Transparent Window Sample in WPF

For some reason, I wanted to experiment with a transparent window in WPF earlier, along with a custom opacitymask. (I think someone on twitter said something that made me want to throw together something, but by the time I was done, I had forgotten what!).

So, here’s what I created:


<Window x:Class="TransparentExample.Window1"
    Title="Window1" Height="450" Width="450" AllowsTransparency="True" Background="Transparent" >
    <Grid Background="Transparent"  >
        <Ellipse Fill="Black" x:Name="ellipse" MouseDown="Ellipse_MouseDown" Stroke="Black" StrokeThickness="8" >
                <RadialGradientBrush x:Name="opacBrush">
                        <GradientStop Offset=".2" Color="#01000000"></GradientStop>
                        <GradientStop Offset="1" Color="#ff000000"></GradientStop>
                <BlurBitmapEffect ></BlurBitmapEffect>

Nothing too shocking there. The ellipse has an opacity mask set to a radial gradient brush. Then, in the mouse down event, I’ve adjusted the origin of the gradient to the the point where the mouse was pressed (and then allow the window to be dragged).

private void Ellipse_MouseDown(object sender, MouseButtonEventArgs e)
    if (e.LeftButton == MouseButtonState.Pressed)
        Point pnt = e.GetPosition(null);
        pnt.X = pnt.X / ellipse.ActualWidth ;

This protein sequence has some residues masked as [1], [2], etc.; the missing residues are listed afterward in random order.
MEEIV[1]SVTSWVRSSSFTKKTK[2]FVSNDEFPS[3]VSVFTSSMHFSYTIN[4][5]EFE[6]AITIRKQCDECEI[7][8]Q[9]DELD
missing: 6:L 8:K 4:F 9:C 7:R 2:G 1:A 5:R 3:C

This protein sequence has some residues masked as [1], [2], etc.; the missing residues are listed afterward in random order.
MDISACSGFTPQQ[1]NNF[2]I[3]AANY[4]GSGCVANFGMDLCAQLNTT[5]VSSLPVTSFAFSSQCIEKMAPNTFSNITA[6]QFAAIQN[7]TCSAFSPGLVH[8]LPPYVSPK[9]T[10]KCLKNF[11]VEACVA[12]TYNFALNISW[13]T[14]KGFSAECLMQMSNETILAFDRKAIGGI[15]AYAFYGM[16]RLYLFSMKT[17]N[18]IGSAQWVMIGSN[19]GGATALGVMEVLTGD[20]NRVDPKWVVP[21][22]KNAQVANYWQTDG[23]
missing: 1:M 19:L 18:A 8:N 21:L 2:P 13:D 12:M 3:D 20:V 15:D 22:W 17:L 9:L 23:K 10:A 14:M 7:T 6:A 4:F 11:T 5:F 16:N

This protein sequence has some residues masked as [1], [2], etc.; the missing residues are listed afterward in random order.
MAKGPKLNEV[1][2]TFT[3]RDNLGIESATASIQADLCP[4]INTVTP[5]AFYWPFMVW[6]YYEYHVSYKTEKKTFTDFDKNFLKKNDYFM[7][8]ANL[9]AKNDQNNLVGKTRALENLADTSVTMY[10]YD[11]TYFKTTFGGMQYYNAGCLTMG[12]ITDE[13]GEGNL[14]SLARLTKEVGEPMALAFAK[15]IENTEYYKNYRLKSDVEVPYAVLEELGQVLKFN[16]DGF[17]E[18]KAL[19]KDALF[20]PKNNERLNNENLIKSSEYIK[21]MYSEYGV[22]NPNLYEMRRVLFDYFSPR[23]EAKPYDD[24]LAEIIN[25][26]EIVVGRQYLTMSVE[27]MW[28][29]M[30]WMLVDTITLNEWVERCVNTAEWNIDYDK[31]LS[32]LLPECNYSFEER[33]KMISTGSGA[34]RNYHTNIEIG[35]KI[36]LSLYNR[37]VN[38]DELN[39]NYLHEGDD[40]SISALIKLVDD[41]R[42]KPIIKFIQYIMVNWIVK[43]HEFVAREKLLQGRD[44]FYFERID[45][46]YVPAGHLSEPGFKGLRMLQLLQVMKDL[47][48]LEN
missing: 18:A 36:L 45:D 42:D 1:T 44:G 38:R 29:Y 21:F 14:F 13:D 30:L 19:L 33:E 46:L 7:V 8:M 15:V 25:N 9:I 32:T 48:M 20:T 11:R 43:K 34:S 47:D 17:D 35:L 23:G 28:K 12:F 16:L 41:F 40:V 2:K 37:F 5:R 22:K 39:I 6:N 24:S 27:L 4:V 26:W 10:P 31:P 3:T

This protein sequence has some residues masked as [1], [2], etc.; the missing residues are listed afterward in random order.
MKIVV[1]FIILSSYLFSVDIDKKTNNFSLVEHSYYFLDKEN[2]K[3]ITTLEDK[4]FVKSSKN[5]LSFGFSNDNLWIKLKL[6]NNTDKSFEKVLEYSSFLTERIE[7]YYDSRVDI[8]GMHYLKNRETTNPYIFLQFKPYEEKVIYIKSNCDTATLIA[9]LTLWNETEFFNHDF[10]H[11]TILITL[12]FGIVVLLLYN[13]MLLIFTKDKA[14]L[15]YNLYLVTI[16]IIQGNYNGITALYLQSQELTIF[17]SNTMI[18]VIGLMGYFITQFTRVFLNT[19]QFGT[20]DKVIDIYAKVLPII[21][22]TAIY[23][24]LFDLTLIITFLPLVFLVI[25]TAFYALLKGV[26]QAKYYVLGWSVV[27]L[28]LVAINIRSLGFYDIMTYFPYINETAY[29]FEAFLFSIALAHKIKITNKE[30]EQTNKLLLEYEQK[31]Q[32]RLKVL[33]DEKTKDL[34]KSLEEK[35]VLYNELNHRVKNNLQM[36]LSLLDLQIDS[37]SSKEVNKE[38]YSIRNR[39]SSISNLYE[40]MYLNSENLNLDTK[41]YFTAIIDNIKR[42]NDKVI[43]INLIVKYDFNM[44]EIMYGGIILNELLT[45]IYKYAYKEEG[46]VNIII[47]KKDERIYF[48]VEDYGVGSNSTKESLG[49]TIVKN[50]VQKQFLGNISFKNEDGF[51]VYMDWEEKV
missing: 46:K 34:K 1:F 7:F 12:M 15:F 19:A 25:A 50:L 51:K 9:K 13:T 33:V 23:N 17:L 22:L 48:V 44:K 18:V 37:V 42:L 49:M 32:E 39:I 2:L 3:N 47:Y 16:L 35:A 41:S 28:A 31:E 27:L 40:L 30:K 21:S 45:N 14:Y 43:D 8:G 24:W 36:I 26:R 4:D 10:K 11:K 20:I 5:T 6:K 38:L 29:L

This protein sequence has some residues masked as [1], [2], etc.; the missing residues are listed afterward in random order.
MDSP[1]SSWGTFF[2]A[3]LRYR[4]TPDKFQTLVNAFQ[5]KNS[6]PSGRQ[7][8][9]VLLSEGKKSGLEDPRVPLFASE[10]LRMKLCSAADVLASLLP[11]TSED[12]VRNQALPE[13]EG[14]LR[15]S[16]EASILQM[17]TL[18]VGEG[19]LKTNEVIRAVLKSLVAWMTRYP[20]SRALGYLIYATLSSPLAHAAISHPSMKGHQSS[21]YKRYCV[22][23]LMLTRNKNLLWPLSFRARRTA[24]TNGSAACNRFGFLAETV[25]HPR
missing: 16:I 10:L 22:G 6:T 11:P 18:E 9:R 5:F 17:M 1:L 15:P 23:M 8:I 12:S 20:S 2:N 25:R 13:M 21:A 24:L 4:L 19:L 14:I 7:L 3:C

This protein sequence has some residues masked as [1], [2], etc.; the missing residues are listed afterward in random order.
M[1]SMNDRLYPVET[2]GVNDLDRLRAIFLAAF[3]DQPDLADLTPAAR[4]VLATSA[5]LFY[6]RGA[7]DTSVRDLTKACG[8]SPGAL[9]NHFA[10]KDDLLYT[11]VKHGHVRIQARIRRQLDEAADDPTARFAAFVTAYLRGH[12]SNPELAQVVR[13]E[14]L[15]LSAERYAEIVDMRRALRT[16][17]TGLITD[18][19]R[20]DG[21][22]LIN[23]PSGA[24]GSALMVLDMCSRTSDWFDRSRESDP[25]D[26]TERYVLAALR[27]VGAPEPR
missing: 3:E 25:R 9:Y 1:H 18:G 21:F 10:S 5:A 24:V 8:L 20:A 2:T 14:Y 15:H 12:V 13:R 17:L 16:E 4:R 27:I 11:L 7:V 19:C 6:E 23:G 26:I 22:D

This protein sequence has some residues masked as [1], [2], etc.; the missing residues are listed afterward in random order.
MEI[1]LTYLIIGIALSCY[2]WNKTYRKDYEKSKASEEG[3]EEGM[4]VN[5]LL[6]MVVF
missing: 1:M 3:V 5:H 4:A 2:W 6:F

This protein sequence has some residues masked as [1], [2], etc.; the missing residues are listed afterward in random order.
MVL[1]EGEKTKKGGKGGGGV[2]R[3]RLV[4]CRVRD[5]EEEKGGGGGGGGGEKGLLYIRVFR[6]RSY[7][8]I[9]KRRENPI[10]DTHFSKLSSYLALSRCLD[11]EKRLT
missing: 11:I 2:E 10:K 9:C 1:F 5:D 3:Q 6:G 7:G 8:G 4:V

pnt.Y = pnt.Y / ellipse.ActualHeight;
        opacBrush.GradientOrigin = pnt;


One thing that stumped me was DragMove. I had put it at the top of the function initially, and couldn’t understand why calls to GetPosition were always returning a 0,0. Finally, it dawned on me that DragMove must be causing it. As soon as it was moved to the last function, everything worked.

The sample code closes the window when the escape key is pressed.


Download it.

Windows 7 Mobile to support Silverlight 3.0

Cool news for Windows Mobile 7 – it will support Silverlight 3.0 out of the box (although I hope it’s updated to reflect whatever version is current at the time WinMo7 finally ships).

That still gives phone vendors an opportunity to support Flash before these phones ship though.I’m open to anything decent that brings some consistency to the programming model across phones. Maybe HTML 5 will eventually do that – when all of the mobile browsers support it (not to mention their desktop counterparts).